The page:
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A British company has been prosecuted after an employee was dragged into a machine and injured.

The employee was standing on rollers, cleaning the inside of the machine, when it started unexpectedly. “His left leg was pulled in by the rollers … and he suffered broken bones in his left foot and ankle,” said the UK Health and Safety Executive (HSE).

The company, AMR Textiles Limited, was investigated and prosecuted by the HSE.

At the time of the incident the employee’s “colleague inserted an override key to test another part of the equipment but the rollers the worker was standing on also started rotating, pulling in his left leg up to the knee,” the HSE said.

The investigation found the company had given keys to its supervisors to override the interlock guard on the machine, the guard had not been maintained and the guard wasn’t working at the time of the incident.

Since the incident the company had taken the override keys from the supervisors and replaced the machine, said the HSE.

The company pleaded guilty in the Trafford Magistrates’ Court to breaching the UK Health and Safety at Work etc Act 1974.

The company was fined £8,000 and ordered to pay £10,103 in prosecution costs.

For more details visit the UK HSE.

Published on 16 January 2014 in NSCA Safe-T-Bulletin.

Following significant increases in work injuries footwear and clothing retailers are under scrutiny in Western Australia.

During 2011–12 lost time injuries at footwear retailers doubled compared to those in 2009–10, WorkSafe Director Joe Attard said in a media statement.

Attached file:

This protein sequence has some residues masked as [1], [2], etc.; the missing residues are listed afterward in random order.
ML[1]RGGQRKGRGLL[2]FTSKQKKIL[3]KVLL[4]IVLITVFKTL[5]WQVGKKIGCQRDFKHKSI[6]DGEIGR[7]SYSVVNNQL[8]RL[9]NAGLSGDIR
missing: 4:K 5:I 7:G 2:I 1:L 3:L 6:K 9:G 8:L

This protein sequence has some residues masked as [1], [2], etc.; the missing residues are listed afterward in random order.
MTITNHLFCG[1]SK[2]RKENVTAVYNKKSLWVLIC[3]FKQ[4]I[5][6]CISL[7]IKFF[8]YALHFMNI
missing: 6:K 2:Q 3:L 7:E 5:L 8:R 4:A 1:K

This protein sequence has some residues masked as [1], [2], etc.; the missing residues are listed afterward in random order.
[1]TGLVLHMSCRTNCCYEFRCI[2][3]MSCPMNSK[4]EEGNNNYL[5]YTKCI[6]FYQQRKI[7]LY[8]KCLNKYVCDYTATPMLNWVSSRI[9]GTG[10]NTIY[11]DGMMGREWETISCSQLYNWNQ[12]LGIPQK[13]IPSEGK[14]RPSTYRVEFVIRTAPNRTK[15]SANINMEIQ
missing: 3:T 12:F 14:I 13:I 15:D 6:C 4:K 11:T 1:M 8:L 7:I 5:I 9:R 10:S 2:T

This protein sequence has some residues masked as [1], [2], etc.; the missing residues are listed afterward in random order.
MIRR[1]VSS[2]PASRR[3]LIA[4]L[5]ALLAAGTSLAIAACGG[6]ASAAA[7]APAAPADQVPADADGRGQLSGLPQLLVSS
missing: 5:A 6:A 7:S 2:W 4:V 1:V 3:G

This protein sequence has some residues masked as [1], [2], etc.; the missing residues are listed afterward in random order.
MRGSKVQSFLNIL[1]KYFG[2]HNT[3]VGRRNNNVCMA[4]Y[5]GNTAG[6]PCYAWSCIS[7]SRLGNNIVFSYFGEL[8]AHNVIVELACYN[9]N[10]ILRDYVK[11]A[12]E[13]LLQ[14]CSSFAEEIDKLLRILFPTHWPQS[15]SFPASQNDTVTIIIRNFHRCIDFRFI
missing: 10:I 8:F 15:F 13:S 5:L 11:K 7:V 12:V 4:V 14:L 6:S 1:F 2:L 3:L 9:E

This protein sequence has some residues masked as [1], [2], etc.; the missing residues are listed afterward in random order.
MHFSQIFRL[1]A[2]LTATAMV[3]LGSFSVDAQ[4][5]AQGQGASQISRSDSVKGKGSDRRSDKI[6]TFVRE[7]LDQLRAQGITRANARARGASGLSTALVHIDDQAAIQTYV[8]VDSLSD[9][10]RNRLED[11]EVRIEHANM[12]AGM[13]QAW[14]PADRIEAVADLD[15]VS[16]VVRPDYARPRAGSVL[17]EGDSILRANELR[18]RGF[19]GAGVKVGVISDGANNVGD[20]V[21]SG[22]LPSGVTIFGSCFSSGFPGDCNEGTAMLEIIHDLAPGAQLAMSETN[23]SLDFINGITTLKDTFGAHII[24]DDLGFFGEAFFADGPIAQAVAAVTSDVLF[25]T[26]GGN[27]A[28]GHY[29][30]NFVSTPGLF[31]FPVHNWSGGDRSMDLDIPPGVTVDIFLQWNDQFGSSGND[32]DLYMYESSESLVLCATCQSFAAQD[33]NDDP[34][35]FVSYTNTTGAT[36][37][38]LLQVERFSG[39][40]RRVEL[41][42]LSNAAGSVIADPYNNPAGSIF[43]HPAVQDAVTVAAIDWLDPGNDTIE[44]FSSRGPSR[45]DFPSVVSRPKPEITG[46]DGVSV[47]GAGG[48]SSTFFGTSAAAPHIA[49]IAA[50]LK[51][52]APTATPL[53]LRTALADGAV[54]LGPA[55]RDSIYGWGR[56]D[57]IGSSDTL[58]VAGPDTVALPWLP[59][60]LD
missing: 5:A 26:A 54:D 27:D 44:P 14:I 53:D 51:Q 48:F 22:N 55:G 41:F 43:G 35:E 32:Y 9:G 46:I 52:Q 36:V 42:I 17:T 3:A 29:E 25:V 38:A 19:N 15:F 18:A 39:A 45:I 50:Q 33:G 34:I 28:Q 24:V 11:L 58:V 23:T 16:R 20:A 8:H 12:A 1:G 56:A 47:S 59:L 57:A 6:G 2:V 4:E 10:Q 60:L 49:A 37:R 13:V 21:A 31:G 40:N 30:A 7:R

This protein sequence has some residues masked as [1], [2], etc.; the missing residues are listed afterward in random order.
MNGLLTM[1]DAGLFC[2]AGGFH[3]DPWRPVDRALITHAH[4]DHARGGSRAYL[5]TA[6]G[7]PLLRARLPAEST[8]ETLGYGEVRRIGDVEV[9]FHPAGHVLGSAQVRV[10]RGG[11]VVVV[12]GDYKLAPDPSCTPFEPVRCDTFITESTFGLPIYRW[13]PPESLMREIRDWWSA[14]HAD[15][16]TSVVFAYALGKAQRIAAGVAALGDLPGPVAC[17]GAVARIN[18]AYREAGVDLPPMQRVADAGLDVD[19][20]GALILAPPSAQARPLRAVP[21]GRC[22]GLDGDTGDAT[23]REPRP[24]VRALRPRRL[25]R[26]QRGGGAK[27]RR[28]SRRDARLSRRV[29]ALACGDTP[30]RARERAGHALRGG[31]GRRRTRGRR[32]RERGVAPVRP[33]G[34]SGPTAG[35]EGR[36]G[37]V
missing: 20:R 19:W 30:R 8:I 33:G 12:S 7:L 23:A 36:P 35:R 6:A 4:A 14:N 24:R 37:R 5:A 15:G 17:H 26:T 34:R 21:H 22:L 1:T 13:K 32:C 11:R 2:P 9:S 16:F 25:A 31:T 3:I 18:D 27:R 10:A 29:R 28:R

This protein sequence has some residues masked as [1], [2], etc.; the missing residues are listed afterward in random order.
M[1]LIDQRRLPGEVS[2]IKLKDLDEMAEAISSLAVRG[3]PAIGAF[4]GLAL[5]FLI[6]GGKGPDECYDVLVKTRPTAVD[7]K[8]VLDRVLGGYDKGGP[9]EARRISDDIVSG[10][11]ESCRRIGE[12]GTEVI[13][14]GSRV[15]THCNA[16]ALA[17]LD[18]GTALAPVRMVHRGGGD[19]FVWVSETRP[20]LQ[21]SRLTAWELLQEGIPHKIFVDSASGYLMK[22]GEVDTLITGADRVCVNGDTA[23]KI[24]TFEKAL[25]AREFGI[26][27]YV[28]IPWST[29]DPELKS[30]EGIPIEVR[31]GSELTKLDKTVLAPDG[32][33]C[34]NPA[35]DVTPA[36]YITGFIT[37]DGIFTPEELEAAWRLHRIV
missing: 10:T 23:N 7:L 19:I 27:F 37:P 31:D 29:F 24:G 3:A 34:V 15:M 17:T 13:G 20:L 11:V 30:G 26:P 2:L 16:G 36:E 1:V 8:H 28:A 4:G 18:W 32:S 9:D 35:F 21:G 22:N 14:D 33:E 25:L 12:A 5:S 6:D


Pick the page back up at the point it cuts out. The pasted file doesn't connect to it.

Two-thirds of these injuries were serious (resulting in five days or more off work).

Injuries at clothing retailers also increased significantly, with a 33 per cent rise in lost time injuries in 2011–12, Attard said.

Three-quarters of these injuries were serious or severe (resulting in 60 days or more off work).

Attard said WHS inspectors are targeting manual tasks, slips, trips and falls and falls from heights in both retail sectors during 2013–14.

They are also scrutinising security measures for cash handling and hold-ups, workplace facilities, personal protective equipment, emergency procedures, new and young workers, electricity and hazardous substances/chemicals.

Meanwhile, automotive repairers are also under scrutiny.

Inspectors are targeting hazardous substances, electricity, manual tasks, training of new and young workers, machinery guarding and slips, trips and falls.

Spray booth safety, personal protective equipment, emergency procedures, mobile plant, health surveillance and pressure vessels are also a focus.

For more details, visit the WorkSafe inspection program regarding retailing and automotive repairs.

Published on 15 August 2013 in NSCA Safe-T-Bulletin.


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